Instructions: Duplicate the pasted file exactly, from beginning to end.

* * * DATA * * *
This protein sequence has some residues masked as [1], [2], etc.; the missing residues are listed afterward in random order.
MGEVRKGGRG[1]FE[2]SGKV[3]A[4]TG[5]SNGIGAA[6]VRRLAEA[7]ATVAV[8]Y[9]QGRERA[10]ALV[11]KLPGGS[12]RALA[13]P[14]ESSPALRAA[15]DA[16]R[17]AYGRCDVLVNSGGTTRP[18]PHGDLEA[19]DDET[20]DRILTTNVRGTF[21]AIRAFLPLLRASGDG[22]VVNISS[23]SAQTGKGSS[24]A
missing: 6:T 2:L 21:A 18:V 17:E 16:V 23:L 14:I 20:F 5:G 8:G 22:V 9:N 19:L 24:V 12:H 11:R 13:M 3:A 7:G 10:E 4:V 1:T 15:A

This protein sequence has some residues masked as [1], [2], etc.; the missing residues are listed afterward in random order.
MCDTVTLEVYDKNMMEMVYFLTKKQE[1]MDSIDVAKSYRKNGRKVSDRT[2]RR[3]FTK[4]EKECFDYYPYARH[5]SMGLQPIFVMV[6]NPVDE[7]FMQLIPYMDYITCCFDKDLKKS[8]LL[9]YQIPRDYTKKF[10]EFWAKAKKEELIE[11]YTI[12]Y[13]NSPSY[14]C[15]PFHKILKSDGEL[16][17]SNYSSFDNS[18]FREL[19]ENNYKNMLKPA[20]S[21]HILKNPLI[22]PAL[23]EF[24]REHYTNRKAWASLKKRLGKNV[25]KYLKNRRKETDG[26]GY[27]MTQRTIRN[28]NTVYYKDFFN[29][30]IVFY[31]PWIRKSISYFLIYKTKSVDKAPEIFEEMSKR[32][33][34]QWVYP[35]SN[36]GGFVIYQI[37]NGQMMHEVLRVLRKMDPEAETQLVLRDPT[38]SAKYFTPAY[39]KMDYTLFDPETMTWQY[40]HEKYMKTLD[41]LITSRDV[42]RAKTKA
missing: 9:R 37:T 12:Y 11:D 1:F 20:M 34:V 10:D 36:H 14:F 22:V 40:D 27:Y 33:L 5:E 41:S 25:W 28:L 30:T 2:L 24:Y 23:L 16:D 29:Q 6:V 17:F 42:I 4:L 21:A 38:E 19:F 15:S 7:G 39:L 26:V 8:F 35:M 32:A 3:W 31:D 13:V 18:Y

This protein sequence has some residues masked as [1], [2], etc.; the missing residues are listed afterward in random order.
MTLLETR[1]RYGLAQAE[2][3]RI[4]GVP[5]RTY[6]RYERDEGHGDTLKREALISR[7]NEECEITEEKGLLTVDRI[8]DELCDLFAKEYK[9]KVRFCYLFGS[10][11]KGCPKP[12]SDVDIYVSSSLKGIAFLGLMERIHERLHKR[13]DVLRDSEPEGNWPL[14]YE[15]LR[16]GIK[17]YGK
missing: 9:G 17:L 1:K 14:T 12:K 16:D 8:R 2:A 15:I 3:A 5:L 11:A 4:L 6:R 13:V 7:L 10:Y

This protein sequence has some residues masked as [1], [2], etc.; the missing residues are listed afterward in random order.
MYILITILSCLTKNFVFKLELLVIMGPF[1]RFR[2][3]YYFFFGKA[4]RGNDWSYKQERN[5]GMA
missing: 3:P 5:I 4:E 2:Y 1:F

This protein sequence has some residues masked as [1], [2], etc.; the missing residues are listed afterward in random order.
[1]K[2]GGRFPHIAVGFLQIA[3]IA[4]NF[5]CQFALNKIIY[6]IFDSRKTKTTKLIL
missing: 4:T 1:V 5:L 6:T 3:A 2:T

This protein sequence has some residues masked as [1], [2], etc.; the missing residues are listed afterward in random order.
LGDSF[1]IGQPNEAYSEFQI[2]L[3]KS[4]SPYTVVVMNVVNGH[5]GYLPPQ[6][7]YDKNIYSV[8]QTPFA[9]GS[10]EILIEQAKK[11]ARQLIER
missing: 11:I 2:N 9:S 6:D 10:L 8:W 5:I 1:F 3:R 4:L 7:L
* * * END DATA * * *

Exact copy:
This protein sequence has some residues masked as [1], [2], etc.; the missing residues are listed afterward in random order.
MGEVRKGGRG[1]FE[2]SGKV[3]A[4]TG[5]SNGIGAA[6]VRRLAEA[7]ATVAV[8]Y[9]QGRERA[10]ALV[11]KLPGGS[12]RALA[13]P[14]ESSPALRAA[15]DA[16]R[17]AYGRCDVLVNSGGTTRP[18]PHGDLEA[19]DDET[20]DRILTTNVRGTF[21]AIRAFLPLLRASGDG[22]VVNISS[23]SAQTGKGSS[24]A
missing: 6:T 2:L 21:A 18:V 17:E 16:V 23:L 14:I 20:F 5:G 8:G 22:V 9:N 19:L 24:V 12:H 11:R 13:M 3:A 7:G 10:E 4:V 1:T 15:A

This protein sequence has some residues masked as [1], [2], etc.; the missing residues are listed afterward in random order.
MCDTVTLEVYDKNMMEMVYFLTKKQE[1]MDSIDVAKSYRKNGRKVSDRT[2]RR[3]FTK[4]EKECFDYYPYARH[5]SMGLQPIFVMV[6]NPVDE[7]FMQLIPYMDYITCCFDKDLKKS[8]LL[9]YQIPRDYTKKF[10]EFWAKAKKEELIE[11]YTI[12]Y[13]NSPSY[14]C[15]PFHKILKSDGEL[16][17]SNYSSFDNS[18]FREL[19]ENNYKNMLKPA[20]S[21]HILKNPLI[22]PAL[23]EF[24]REHYTNRKAWASLKKRLGKNV[25]KYLKNRRKETDG[26]GY[27]MTQRTIRN[28]NTVYYKDFFN[29][30]IVFY[31]PWIRKSISYFLIYKTKSVDKAPEIFEEMSKR[32][33][34]QWVYP[35]SN[36]GGFVIYQI[37]NGQMMHEVLRVLRKMDPEAETQLVLRDPT[38]SAKYFTPAY[39]KMDYTLFDPETMTWQY[40]HEKYMKTLD[41]LITSRDV[42]RAKTKA
missing: 9:R 37:T 12:Y 11:D 1:F 20:M 34:V 10:D 36:H 14:F 22:V 40:D 27:Y 33:L 5:E 41:S 25:W 28:L 30:T 2:L 24:Y 23:L 16:D 29:Q 6:V 17:F 42:I 4:L 21:A 38:E 19:F 15:S 7:G 39:L 26:V 8:F 35:M 32:A 3:W 31:D 13:V 18:Y

This protein sequence has some residues masked as [1], [2], etc.; the missing residues are listed afterward in random order.
MTLLETR[1]RYGLAQAE[2][3]RI[4]GVP[5]RTY[6]RYERDEGHGDTLKREALISR[7]NEECEITEEKGLLTVDRI[8]DELCDLFAKEYK[9]KVRFCYLFGS[10][11]KGCPKP[12]SDVDIYVSSSLKGIAFLGLMERIHERLHKR[13]DVLRDSEPEGNWPL[14]YE[15]LR[16]GIK[17]YGK
missing: 9:G 17:L 1:K 14:T 12:K 16:D 8:R 2:A 15:I 3:A 5:L 11:A 4:L 6:R 13:V 7:L 10:Y

This protein sequence has some residues masked as [1], [2], etc.; the missing residues are listed afterward in random order.
MYILITILSCLTKNFVFKLELLVIMGPF[1]RFR[2][3]YYFFFGKA[4]RGNDWSYKQERN[5]GMA
missing: 3:P 5:I 4:E 2:Y 1:F

This protein sequence has some residues masked as [1], [2], etc.; the missing residues are listed afterward in random order.
[1]K[2]GGRFPHIAVGFLQIA[3]IA[4]NF[5]CQFALNKIIY[6]IFDSRKTKTTKLIL
missing: 4:T 1:V 5:L 6:T 3:A 2:T

This protein sequence has some residues masked as [1], [2], etc.; the missing residues are listed afterward in random order.
LGDSF[1]IGQPNEAYSEFQI[2]L[3]KS[4]SPYTVVVMNVVNGH[5]GYLPPQ[6][7]YDKNIYSV[8]QTPFA[9]GS[10]EILIEQAKK[11]ARQLIER
missing: 11:I 2:N 9:S 6:D 10:L 8:W 5:I 1:F 3:R 4:L 7:L